The development of microstructured optical fibers (MOFs) is one of the most recent innovative progresses in the field of optical waveguides. These fibers present wavelength-scale structures (presence of tiny air holes in their cladding for example, see Fig. 1 ) with high refractive index contrast providing them unusual properties . Two types of MOFs are usually distinguished : photonic band gap (PBG) MOFs in which the light remains confined in a low index core thanks to a PBG cladding and high index core fibers in which light is guided via modified total internal reflection (MTIR). We previously discussed the transient radiation response of hollow core PBG fibers in  whereas their steady state radiation responses have been presented by other authors in [10,11]. From these studies, it appears that if hollow core PBG fibers are very promising for integration in steady state radiative environments where they show a very low RIA compared to other fiber types, the results are more complex for transient - or pulsed -irradiation. We previously reported RIA levels quite comparable to classical SMF28 fiber from Corning at 1550 nm for a hollow core PBG fiber after 1 MeV X-ray pulse  whereas Fraunhofer Institute researchers presented promising results on a 19 cells hollow core PBG fiber from the same manufacturer under pulsed electron irradiation . From these studies, it seemed that the structure of the PBGs can affect their radiation responses. In this paper, we focused our work on the other class of MOFs, namely MTIR MOFs.
MTIR MOFs present several advantages that can be used to design new laser or plasma diagnostics. Depending on their geometry, such fibers can be endlessly single-mode, present low bending loss, possibility of dispersion tailoring, large mode field diameters… Another possible advantage, under irradiation, consists in their homogeneity in terms of glass properties. Such fibers can be made with a unique glass composition and this particularity may appear very useful to distinguish between the relative influences of the various dopants or impurities on the fiber responses . Only few studies have been devoted to the study of the radiation response of this class of waveguides [12,13]. In , a prototype MOF was tested and its high radiation sensitivity was attributed to the silica glass tubes used to design the fiber (Heraeus F300). A more complete comparative study  between MOFs and conventional fibers made with the same silica glass reveal that MOFs present radiation responses comparable to their standard counterparts.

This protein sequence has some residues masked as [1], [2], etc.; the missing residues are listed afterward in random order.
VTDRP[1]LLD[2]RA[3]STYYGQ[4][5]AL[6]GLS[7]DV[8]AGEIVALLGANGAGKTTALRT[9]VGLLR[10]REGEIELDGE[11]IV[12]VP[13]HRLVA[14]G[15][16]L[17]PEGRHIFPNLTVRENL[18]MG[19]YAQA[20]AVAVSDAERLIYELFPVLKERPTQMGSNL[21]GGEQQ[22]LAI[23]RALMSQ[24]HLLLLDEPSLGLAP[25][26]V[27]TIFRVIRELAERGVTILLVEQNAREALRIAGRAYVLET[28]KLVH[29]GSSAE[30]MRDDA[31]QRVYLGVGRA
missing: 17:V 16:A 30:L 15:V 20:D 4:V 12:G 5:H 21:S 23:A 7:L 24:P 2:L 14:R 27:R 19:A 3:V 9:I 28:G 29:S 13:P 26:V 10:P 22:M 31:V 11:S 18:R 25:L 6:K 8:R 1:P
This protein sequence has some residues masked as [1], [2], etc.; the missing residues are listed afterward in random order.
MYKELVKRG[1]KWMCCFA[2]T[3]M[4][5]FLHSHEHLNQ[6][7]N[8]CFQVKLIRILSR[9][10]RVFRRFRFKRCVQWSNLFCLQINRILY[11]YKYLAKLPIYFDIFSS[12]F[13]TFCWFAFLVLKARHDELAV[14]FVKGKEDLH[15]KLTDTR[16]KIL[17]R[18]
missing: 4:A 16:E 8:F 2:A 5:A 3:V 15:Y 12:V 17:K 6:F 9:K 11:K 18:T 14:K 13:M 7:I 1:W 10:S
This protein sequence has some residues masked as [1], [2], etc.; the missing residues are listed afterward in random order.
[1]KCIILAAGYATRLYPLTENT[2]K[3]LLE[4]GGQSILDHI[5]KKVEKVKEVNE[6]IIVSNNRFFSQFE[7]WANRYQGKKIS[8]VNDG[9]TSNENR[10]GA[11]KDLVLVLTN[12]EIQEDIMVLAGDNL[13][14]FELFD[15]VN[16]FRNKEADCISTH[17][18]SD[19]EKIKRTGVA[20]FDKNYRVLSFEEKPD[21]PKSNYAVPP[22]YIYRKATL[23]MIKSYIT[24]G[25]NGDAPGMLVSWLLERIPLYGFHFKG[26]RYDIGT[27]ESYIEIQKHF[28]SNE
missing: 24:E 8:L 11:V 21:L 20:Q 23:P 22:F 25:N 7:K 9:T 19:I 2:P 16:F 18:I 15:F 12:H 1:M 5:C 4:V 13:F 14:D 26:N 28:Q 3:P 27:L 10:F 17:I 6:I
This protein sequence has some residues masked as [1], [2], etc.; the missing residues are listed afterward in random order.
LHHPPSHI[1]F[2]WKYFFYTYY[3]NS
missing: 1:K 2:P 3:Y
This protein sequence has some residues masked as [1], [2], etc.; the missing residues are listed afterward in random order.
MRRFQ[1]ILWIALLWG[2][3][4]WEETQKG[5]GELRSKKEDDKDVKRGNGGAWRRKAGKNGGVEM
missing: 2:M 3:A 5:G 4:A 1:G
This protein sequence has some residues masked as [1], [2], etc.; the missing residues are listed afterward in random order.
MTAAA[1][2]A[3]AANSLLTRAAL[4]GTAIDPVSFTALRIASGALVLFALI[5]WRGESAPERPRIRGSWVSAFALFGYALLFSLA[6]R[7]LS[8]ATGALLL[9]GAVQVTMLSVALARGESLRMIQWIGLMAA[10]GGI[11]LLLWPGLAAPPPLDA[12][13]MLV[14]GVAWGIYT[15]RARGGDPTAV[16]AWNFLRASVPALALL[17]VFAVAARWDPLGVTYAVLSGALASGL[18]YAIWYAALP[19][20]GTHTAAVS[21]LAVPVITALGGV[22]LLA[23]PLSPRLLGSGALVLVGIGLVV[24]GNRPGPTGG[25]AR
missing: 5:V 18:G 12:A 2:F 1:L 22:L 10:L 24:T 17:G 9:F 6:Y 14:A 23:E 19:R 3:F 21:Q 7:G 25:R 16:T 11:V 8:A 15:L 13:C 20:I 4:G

In this paper, we focused our work on the behaviors of solid core MTIR MOFS after transient irradiation to evaluate the vulnerability of this fiber type to these specific harsh environments. We characterized, for the first time to our knowledge, the pulsed (35 ns) X-ray radiation-induced attenuation of silica-based MOFs in the visible and near-infrared range (600 nm – 2000 nm). Such environment is representative for example, of the radiations associated with the future megajoule class laser facilities devoted to the study of the fusion by inertial confinement (LMJ, NIF) [14,15]. We also investigated the nature and properties of the radiation-induced defects that govern the fiber radiation responses.